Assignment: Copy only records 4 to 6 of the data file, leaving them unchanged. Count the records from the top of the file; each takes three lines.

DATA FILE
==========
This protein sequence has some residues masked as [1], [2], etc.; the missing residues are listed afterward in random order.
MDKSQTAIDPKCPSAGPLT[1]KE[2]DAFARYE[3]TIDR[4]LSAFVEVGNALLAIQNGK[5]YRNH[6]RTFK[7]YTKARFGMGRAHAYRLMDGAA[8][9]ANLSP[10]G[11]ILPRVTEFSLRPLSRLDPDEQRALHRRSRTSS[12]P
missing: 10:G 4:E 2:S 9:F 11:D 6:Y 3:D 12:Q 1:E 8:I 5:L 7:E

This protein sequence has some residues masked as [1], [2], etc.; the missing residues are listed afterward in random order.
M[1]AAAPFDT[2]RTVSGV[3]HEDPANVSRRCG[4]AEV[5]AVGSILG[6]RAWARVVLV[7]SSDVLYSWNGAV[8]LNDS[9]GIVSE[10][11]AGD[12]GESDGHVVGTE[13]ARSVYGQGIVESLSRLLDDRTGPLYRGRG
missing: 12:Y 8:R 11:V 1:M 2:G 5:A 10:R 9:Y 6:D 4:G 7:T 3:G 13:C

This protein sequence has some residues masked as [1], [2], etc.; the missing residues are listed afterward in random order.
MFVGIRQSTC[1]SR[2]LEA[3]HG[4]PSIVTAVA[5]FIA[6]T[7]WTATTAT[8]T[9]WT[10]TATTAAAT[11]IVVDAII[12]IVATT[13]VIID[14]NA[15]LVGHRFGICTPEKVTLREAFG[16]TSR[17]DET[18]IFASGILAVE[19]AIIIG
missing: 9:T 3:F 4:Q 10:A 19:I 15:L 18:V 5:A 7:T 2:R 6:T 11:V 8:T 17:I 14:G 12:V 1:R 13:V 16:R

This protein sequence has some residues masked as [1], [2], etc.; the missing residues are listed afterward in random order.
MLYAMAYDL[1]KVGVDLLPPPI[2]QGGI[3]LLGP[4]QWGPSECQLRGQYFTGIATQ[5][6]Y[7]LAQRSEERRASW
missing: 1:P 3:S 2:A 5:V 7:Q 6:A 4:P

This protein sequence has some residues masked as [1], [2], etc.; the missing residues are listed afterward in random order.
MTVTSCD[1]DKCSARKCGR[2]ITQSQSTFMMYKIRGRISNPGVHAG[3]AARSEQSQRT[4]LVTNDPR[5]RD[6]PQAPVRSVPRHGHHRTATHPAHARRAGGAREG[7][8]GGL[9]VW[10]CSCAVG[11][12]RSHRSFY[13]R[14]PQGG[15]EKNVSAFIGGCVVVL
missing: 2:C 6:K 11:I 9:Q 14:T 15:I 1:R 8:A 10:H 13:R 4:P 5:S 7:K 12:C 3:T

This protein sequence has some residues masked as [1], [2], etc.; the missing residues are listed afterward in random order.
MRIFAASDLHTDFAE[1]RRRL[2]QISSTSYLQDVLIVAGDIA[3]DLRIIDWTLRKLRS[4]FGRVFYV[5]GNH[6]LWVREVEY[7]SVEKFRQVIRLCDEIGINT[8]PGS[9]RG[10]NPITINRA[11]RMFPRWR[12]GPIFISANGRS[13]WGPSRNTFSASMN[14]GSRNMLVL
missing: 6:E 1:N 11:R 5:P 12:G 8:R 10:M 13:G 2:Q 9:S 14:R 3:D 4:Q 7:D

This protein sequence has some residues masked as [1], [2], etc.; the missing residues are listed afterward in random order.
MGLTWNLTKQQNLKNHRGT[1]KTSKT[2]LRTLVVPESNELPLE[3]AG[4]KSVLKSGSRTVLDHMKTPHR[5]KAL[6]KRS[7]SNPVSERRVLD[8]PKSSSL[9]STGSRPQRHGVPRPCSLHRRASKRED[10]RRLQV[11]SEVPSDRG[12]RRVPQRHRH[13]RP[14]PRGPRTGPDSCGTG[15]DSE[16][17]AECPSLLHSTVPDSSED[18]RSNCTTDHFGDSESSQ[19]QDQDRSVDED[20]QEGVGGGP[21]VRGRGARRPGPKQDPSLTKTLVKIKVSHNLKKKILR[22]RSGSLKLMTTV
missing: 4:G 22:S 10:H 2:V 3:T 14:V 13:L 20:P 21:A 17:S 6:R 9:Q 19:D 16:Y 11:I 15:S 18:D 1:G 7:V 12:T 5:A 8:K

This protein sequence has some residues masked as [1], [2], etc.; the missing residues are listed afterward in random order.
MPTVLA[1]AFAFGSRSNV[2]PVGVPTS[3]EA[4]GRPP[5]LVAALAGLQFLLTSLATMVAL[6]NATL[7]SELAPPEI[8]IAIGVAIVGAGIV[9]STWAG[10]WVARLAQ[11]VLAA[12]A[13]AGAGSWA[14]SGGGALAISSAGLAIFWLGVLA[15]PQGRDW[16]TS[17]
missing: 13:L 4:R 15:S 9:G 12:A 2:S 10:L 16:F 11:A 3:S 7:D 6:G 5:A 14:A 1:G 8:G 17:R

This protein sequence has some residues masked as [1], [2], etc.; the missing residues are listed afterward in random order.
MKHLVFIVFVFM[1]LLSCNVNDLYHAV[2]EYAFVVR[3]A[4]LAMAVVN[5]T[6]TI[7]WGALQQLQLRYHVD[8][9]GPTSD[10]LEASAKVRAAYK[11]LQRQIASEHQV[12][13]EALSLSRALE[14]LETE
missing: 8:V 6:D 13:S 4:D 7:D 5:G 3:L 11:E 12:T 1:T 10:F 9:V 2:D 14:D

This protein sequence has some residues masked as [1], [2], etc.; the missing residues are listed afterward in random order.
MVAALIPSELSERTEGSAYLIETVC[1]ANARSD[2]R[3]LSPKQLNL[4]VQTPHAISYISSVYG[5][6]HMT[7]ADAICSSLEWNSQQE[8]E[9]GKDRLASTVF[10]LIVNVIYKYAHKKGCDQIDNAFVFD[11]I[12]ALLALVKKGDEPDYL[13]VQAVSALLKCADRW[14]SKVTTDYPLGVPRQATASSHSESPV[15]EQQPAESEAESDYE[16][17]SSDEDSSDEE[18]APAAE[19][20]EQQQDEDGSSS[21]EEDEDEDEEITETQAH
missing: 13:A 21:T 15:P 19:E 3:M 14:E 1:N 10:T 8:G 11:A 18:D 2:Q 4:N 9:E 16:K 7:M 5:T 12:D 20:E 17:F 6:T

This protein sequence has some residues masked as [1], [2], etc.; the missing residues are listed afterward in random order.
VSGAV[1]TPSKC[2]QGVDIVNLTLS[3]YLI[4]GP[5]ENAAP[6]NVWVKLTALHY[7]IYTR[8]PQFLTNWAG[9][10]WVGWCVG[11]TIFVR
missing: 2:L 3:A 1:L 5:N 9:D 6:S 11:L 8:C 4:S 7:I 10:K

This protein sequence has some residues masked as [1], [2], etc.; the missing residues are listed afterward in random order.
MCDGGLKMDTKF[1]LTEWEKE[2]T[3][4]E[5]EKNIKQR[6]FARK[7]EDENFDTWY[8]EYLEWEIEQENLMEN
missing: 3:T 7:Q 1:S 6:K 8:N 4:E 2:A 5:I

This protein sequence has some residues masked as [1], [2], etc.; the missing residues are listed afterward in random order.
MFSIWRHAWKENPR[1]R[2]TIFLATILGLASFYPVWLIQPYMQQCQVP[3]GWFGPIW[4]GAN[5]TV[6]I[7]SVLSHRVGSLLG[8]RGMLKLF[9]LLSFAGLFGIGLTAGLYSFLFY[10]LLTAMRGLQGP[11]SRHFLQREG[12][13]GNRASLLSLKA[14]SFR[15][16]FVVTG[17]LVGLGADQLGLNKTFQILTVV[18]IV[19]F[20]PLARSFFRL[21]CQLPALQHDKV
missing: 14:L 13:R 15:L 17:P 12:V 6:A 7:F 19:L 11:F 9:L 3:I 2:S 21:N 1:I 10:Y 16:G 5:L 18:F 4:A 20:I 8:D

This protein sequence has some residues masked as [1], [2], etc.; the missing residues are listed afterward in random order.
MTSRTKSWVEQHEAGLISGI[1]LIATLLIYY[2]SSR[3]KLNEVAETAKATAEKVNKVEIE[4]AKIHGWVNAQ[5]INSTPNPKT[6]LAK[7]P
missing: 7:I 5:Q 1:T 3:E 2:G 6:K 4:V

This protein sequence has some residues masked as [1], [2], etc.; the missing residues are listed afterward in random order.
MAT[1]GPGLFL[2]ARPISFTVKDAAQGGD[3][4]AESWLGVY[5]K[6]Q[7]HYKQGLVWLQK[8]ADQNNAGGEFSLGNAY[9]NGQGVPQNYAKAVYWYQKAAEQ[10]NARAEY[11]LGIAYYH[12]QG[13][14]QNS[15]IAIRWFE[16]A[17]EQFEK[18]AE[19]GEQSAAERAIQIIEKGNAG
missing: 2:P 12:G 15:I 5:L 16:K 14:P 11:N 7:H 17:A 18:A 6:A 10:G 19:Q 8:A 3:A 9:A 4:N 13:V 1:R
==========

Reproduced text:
This protein sequence has some residues masked as [1], [2], etc.; the missing residues are listed afterward in random order.
MLYAMAYDL[1]KVGVDLLPPPI[2]QGGI[3]LLGP[4]QWGPSECQLRGQYFTGIATQ[5][6]Y[7]LAQRSEERRASW
missing: 1:P 3:S 2:A 5:V 7:Q 6:A 4:P

This protein sequence has some residues masked as [1], [2], etc.; the missing residues are listed afterward in random order.
MTVTSCD[1]DKCSARKCGR[2]ITQSQSTFMMYKIRGRISNPGVHAG[3]AARSEQSQRT[4]LVTNDPR[5]RD[6]PQAPVRSVPRHGHHRTATHPAHARRAGGAREG[7][8]GGL[9]VW[10]CSCAVG[11][12]RSHRSFY[13]R[14]PQGG[15]EKNVSAFIGGCVVVL
missing: 2:C 6:K 11:I 9:Q 14:T 15:I 1:R 8:A 10:H 13:R 4:P 5:S 7:K 12:C 3:T

This protein sequence has some residues masked as [1], [2], etc.; the missing residues are listed afterward in random order.
MRIFAASDLHTDFAE[1]RRRL[2]QISSTSYLQDVLIVAGDIA[3]DLRIIDWTLRKLRS[4]FGRVFYV[5]GNH[6]LWVREVEY[7]SVEKFRQVIRLCDEIGINT[8]PGS[9]RG[10]NPITINRA[11]RMFPRWR[12]GPIFISANGRS[13]WGPSRNTFSASMN[14]GSRNMLVL
missing: 6:E 1:N 11:R 5:P 12:G 8:R 10:M 13:G 2:Q 9:S 14:R 3:D 4:Q 7:D